Fun fact: 'branch of government' refers to the executive, legislative, and judicial branches. Nearly everything is under the 'executive branch'.


The secret service is under the treasury dept.

They used to be under the Treasury Dept. They are now under the Dept. of Homeland Security:



No kidding!? I did not know, nor expect that.

Most color printers print their serial number on every page to assist in identification of forgeries.


seems like something that can be bypassed by patching a couple jumps in asm with the help of IDA and a cup o' joe.

Perhaps more interestingly, the help of IDA could also determine what the code is actually doing in more detail than can be learned from the relatively crude black box methods in the link.

GIMP... and enjoy the coffee.

Well, yes. But then you have to use GIMP, which constitutes a punishment in its own right. ("...not a sin, but a penance.)

Exactly. Why is anything useful done, has to be done on a *nix? Oh wait ... that's how things GET DONE.

There's a sales pitch -- "Need to counterfeit money? Use Linux!"

At least for older versions of Photoshop there circulated currency-patchs so that you could edit money if you wanted to.

Does anyone have any insight into why Adobe and printer companies actually care about this? Are they being paid to do it by the secret service? (and wouldn't that be public information?)

Digimarc wrote the software for the Central Bank Counterfeit Deterrence Group. News of this was reported in 2004:


If you were living under the rock for last 6 months then I will answer you: no, it won't be public information, as most likely NSA/CIA/whomever surely would like you to print some notes, so they can catch you. So Adobe/others have a gag order/if any not to speak about the subject.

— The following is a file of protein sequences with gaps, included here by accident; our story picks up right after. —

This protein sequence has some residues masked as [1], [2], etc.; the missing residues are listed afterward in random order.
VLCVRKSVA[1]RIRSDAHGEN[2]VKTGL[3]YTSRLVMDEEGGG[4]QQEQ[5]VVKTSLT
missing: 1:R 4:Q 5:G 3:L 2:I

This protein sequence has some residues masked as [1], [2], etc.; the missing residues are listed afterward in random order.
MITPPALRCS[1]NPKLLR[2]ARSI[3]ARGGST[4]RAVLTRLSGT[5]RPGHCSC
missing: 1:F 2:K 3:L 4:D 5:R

I would however think that they do that simply to protect themselves in case so that noone will come after them legally that they allowed counterfeit to happen (so easily). Sure you can always trick the machine/software, but hey at least Adobe did try to stop you so they do "work" in a good faith.

I once watched a documentary on counterfeits and it seems it would costs about $80 to produce a perfectly looking, no-difference $100 bill using the latest technology. Noone will ever attest its fake other than Federal Reserve, and thats only because they have never produced a note with this serial #. The real game, supposedly, is not in producing fake notes that pass all tests; the real "problem" is how you put enough number of bills in the circulation so that #1 you make plenty of money, and #2 you don't get noticed/caught.

Surprisingly, the price for a perfectly-fake bill is not going much higher than $80, and as the rumor goes, FedRe stopped producing $1,000 bills for this exact reason.

What bothered me in the other thread where I first learned this is that while I have always understood that I don't have a reasonable expectation of privacy on the Internet, I feel dirty as shit when I realize my computer determines when something is legal or not for me to do.

Slippery slope, this one.

The algorithm that the author is painfully searching by brute-forcing a picture is hidden by simply compilation. Decompilation of a binary was hard in the 20th century, not so much now. Discovering the exact algorithm only requires some time and some skills.

Yeah, gotta stop those evil counterfeiters. But not the Fed. Even though they've counterfeited 100s of trillions over the last 100 years. :P

In the distortion samples, the uri for orig.png redirects to a non-existent server.